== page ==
If achieving a healthy lifestyle is your goal, then managing stress should be a top priority.
Stress is often the unseen factor hampering the weight loss efforts of many. Unfortunately, it’s not something that can be easily changed and often goes unaddressed when implementing a positive lifestyle change.
How Does Stress Affect Health?
There are several ways stress can impact your well-being. From a biological standpoint, the hormone cortisol plays an integral role in your body’s reaction to stressful situations. One of its functions is to help make energy readily available, if needed, to escape or fight off an attack. This acute physiological response is also referred to as the fight-or-flight response.
This same function occurs when handling more modern sources of stress, such as a tough day at the office or a long day with the kids. While this mechanism helps keep you “safe,” long-term stress can start to have negative impacts on your health. Studies have linked higher levels of cortisol in individuals under stress to numerous negative outcomes that affect your brain, nervous system, sleep patterns, cardiovascular health, and weight (1).
Does Stress Really Affect Your Waistline?
The short answer is yes. Many can relate to finding their progress stalled during a weight loss journey. You might feel like you’re doing everything right and following your plan to a T, yet you still aren’t seeing results. If that is the case, there may be unseen factors at play hampering your efforts. Uncontrolled stress and poor sleep are common culprits.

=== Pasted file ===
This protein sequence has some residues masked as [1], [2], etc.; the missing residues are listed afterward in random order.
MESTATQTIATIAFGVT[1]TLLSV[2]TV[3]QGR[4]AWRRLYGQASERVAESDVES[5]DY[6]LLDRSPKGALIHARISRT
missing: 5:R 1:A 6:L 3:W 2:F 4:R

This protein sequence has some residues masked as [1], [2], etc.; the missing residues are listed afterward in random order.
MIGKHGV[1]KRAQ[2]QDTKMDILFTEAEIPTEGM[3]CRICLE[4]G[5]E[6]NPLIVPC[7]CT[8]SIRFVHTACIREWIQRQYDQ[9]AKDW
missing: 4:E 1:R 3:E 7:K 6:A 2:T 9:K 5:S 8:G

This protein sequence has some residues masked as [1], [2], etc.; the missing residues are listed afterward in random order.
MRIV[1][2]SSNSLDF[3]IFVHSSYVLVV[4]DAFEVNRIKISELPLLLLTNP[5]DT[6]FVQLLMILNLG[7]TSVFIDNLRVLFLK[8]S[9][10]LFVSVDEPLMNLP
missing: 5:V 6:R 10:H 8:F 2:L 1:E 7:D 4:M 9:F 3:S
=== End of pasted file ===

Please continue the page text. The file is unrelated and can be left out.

In the short term, acute stress is often associated with unwanted weight loss, while continuous stress or ongoing problems lasting for months to years (chronic stress) is associated with less nutritious food choices, resulting in weight gain (2, 3).
One study investigating stress’s effect on weight found that increased cortisol was associated with a reduction in dietary restraint and increased calorie intake, leading to weight gain among women (4). The researchers also noted that the increased calories specifically came from foods high in refined carbohydrates and saturated fats (4). Classic “comfort foods” can make a substantial contribution to stress-related weight gain.
Researchers are pinpointing these changes in normal dietary patterns during periods of prolonged stress as a driving factor in the association between chronic stress and obesity. They have also observed that going through long-term stress induces distinct behavioral changes such as decreasing physical activity, increasing sedentary behavior, and decreasing sleep duration (2). A combination of any of these changes (physiological or behavioral) can take a toll on both your health and your weight.
Four Ways to Better Navigate Stress
Here are five things you can do to better navigate stressful seasons in your life:
1. Acknowledge the stress you are under and re-evaluate your goals.
Shifting your focus to self-care through proper nutrition, physical activity, and stress management can help you feel your best during trying times. This mindset shift can eliminate the pressure of seeing dramatic changes on the scale, making your emotional and mental health a much-needed priority.